Desperate Characters

Desperate Characters

by Paula Fox

Paperback(Reissue)

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Product Details

ISBN-13: 9780393351101
Publisher: Norton, W. W. & Company, Inc.
Publication date: 03/30/2015
Edition description: Reissue
Pages: 192
Sales rank: 165,960
Product dimensions: 5.40(w) x 8.10(h) x 0.40(d)

About the Author

Paula Fox (1923—2017) was the author of Desperate Characters, The Widow’s Children, A Servant’s Tale, The God of Nightmares, Poor George, The Western Coast, and Borrowed Finery: A Memoir, among other books.

Hometown:

Brooklyn, New York

Date of Birth:

April 22, 1923

Place of Birth:

New York, New York

Education:

Attended Columbia University

What People are Saying About This

Rosellen Brown

One of the few novels I've quite literally kept near me over the years, to re—read regularly. It's a model of profound and worldly insight and elegant style….Paula Fox's beautifully calibrated sense of scale demonstrates the power of brevity and reticence. It's thrilling to see her book made available again.

David Foster Wallace

A towering landmark of postwar realism….A sustained work of prose so lucid and fine that it seems less written than carved.

Andrea Barrett

A perfect short novel. A few characters, a small stretch of time; setting an action tightly confined—and yet, as in Tolstoy's The Death of Ivan Ilyich, everything crucial within our souls bared.

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Desperate Characters 3.4 out of 5 based on 0 ratings. 8 reviews.
Ibreak4books on LibraryThing 22 days ago
A couple's attempt to gentrify Brooklyn. Strictly upper-middle class angst. If that's you, enjoy. If not, you'll be scratching your head, saying "who the hell ARE these clueless people." The trope of the cat bite was tiresome and obvious. Perhaps the whole thing of the "other", in this case meaning the unwashed masses-who-are-not-as-rich-and-educated-as-us, is dated and that's why it doesn't ring true. But it doesn't. Ring true, that is.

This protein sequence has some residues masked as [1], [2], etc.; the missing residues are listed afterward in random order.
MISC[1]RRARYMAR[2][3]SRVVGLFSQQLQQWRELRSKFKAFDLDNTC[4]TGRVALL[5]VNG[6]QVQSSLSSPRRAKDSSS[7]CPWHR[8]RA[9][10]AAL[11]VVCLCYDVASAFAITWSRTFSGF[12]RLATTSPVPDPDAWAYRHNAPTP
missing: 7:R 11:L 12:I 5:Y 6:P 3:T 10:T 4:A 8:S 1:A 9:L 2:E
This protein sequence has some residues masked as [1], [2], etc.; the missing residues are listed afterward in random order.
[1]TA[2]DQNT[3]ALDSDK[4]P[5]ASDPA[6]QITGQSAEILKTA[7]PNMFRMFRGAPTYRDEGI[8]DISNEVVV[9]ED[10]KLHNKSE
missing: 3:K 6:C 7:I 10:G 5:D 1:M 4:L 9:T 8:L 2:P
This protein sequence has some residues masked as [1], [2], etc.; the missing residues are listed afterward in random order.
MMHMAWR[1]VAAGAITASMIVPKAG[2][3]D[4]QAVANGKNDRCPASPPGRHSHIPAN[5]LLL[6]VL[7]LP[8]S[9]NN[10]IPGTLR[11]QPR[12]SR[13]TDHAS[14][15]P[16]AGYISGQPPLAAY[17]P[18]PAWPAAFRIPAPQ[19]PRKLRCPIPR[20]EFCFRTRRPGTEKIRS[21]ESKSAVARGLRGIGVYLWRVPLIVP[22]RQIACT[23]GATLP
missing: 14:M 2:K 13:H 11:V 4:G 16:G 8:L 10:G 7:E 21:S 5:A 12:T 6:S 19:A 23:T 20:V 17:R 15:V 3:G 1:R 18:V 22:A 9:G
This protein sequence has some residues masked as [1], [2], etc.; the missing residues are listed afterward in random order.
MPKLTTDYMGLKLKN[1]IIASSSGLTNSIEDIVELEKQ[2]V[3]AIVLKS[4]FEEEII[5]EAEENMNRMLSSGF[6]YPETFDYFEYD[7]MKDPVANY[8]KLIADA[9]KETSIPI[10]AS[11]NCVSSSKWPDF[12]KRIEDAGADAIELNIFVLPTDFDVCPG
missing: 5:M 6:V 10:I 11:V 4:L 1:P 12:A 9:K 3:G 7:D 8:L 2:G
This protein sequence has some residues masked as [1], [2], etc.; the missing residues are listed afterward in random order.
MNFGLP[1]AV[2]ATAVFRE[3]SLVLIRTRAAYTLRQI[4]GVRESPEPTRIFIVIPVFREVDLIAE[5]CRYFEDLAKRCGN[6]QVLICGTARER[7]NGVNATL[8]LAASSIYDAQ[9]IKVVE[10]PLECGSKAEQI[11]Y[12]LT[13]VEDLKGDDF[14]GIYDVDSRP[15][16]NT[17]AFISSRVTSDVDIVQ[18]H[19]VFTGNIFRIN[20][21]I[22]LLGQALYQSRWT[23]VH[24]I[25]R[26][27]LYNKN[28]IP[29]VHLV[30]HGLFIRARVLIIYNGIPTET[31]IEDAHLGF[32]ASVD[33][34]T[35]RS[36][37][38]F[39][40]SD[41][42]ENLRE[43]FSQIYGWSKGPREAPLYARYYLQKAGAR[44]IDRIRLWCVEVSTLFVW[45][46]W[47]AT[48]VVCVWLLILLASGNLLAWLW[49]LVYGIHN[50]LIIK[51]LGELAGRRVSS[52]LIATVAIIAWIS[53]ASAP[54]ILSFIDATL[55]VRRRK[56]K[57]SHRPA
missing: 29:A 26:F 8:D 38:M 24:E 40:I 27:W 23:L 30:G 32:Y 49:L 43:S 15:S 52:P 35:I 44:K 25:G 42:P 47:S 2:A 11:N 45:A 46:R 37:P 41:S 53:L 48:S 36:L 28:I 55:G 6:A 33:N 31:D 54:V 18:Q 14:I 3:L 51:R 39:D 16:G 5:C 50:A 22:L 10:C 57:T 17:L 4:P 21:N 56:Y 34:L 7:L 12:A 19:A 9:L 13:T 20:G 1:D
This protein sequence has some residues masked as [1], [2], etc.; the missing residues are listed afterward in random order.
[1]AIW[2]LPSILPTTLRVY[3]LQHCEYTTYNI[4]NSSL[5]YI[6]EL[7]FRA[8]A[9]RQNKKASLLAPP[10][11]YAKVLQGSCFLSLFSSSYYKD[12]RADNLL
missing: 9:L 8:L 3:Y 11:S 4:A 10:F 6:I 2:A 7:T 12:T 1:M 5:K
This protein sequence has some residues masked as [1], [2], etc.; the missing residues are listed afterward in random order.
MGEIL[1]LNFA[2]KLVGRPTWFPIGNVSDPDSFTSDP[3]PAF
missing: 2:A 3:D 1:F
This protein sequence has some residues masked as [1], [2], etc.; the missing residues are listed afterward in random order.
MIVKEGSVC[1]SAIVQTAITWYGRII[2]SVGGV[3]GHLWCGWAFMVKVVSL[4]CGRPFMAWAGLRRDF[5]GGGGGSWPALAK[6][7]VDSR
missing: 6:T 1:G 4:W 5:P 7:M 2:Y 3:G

Girl_Detective on LibraryThing 22 days ago
Otto and Sophie Bentwood are a 40ish childless couple living in Brooklyn in the late 60¿s. Their neighborhood is covered in trash, and their backyard overlooks the slums. They don¿t like or understand the children of their friends. On a Friday night, before a party, Sophie tried to feed a stray cat, and is bitten for her trouble. The bite and the pain of it carry through the weekend, and this close-up snapshot of a particular place and time.Fox¿s prose is amazingly crafted, and conveys much with few words. This is a beautifully written book, full of metaphor and portents, that delves deep into its characters. Otto and Sophie are among the desperate characters of the title, yet they¿re complicated¿not entirely pathetic, yet not entirely likable, either. It¿s not a cheerful read, but neither is it a dire one. It is, though, quite rewarding.
NativeRoses on LibraryThing 22 days ago
A stray cat which might have rabies bites a woman in New York City. The lapidary prose of this slim novel brings the outcome into sharp relief in a manner which relates to us all. Rarely do authors craft their prose so brilliantly. (Don Delillo and David Foster Wallace come to mind.) When i finished it, i started re-reading it immediately. It's utterly brilliant and has my highest recommendation. Don't miss it if you enjoy extraordinary writing.
LauraJWRyan on LibraryThing 22 days ago